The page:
Boris Johnson has suggested that domestic coronavirus “passports” showing whether someone has antibodies or a negative test “will be useful for us as we go forward”, saying there will “definitely” be a role for vaccine passports for international travel.
Speaking to reporters in Middlesbrough, Johnson said “there’s definitely going to be a world in which international travel will use vaccine passports”.
“You can see already that other countries, the aviation industry, are interested in those and there’s a logic to that,” he added.
Outside of the UK, some countries are already working on requirements for people to prove their status before arriving. For example, the European Union is working on a digital green certificate showing if someone is vaccinated, has a negative test or has recovered from Covid-19
Despite multiple ministers and cabinet members ruling out vaccine “passports” at the start of the year, the Government is reviewing the issues around Covid-status certification in an effort to give “maximum confidence” to firms and customers as the UK slowly emerges from lockdown.
The Government is expected to issue an update on its plans this month.
‘British instinct’ against vaccine passports
Any scheme is likely to go beyond just showing whether someone has had a vaccine – as jabs are not mandatory – but would also cover whether they have had Covid-19, and so are likely to have antibodies, or if they have a negative recent test.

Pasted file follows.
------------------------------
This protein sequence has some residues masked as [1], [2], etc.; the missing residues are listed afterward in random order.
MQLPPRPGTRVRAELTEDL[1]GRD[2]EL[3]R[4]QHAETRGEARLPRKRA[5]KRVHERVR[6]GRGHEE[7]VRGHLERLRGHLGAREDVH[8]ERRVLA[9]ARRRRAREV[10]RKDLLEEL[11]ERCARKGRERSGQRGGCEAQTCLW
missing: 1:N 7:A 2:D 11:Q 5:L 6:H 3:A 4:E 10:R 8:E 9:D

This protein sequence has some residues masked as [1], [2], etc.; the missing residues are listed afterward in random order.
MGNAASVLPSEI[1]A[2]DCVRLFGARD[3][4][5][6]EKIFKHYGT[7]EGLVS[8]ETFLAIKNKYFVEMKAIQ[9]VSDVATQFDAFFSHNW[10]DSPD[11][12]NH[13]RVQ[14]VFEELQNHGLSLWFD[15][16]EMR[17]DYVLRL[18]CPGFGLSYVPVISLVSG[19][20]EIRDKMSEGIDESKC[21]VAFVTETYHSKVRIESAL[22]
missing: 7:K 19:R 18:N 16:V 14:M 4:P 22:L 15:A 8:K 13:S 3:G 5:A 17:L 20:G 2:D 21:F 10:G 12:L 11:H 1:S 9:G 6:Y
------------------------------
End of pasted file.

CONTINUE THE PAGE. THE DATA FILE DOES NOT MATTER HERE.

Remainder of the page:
Johnson said there are “three things” when it comes to giving “maximum confidence to business and to customers here in the UK”.
He explained: “There’s your immunity, whether you have had it before, so you have got natural antibodies; whether you have been vaccinated; and then, of course, whether you have had a test.”
The Prime Minister’s comments came after Labour leader Sir Keir Starmer, indicated that the "British instinct” could be against a form of vaccine passport showing if someone had received a jab.
Sir Keir said: “My instinct is that, as the vaccine is rolled out, as the number of hospital admissions and deaths go down, there will be a British sense that we don’t actually want to go down this road.”
“My instinct is that [if] we get the virus properly under control, the death rates are near zero, hospital admissions very, very low, that the British instinct in those circumstances will be against vaccine passports.”
‘Just wrong in principle’
Last week, the Prime Minister said it “may be up to individual publicans” whether they carry out health certificate checks on punters before allowing them into their premises.
One possibility thought to be under consideration is that pub landlords may be able to scrap social distancing if they check Covid health certificates on entry, which would allow them to operate at higher capacities – a strong incentive for participating in such a scheme.
In an interview with the Daily Telegraph, Sir Keir Starmer raised concerns around the suggestion that landlords could be allowed to decide for themselves, calling “the idea that we sort of outsource” the decision to individual landlords “just wrong in principle.”